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YouTube Doesn’t Have To Pull Anti-Islam Film

Image by YouTube

Google Inc should not have to remove an anti-Islamic film from its YouTube website because a woman complained that she was duped into performing in a film that depicted the prophet Mohammed as a fool and sexual deviant, a U.S. appeals court ruled on Monday.

In a case widely followed for its potential impact on the entertainment industry, an 11-judge panel of the 9th U.S. Circuit Court of Appeals in San Francisco said that an injunction that had prohibited Google from broadcasting the film should be dissolved.

The 9th Circuit opted to rehear the case after an earlier three-judge panel opinion had ordered Google to take down the controversial film “Innocence of Muslims.” The film, billed as a trailer, triggered anti-American unrest among Muslims in Egypt, Libya and other countries in 2012.

The plaintiff, actress Cindy Lee Garcia, objected to the film after learning it incorporated a clip she had made for a different movie, which had been partially dubbed and in which she appeared to be asking: “Is your Mohammed a child molester?”

The case raised questions on whether actors may, in certain circumstances, have an independent copyright on their individual performances. Several organizations, including Twitter, Netflix and the ACLU, filed court papers urging the 9th Circuit to side with Google.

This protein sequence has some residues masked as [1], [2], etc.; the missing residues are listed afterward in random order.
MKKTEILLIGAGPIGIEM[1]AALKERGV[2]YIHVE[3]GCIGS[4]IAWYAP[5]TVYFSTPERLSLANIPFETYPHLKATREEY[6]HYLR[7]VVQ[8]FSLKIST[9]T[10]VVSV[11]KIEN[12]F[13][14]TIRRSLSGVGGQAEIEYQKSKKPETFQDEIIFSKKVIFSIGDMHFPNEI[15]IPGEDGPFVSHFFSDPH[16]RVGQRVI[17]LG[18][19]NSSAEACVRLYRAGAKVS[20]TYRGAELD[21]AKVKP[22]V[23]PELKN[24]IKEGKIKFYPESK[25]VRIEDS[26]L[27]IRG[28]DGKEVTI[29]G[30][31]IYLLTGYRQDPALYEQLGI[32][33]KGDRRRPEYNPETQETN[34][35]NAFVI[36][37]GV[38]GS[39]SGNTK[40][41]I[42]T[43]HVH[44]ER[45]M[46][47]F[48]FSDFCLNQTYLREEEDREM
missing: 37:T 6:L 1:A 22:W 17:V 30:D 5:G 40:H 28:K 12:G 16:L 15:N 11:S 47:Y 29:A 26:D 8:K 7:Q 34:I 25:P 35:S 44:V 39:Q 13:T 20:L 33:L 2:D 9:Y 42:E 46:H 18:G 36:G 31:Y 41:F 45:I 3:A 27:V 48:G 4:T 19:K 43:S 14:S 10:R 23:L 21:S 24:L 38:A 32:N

Representatives for Google and Garcia could not immediately be reached for comment.

The outbreak of protest over the film coincided with an attack on U.S. diplomatic facilities in Benghazi that killed four Americans, including the U.S. ambassador to Libya. For many Muslims, any depiction of the prophet is considered blasphemous.

Garcia said she received death threats due to the film. But the 9th Circuit on Monday said Garcia’s argument “would enable any contributor from a costume designer down to an extra or best boy to claim copyright in random bits and pieces” of a movie.

“In this case, a heartfelt plea for personal protection is juxtaposed with the limits of copyright law and fundamental principles of free speech,” the court wrote.

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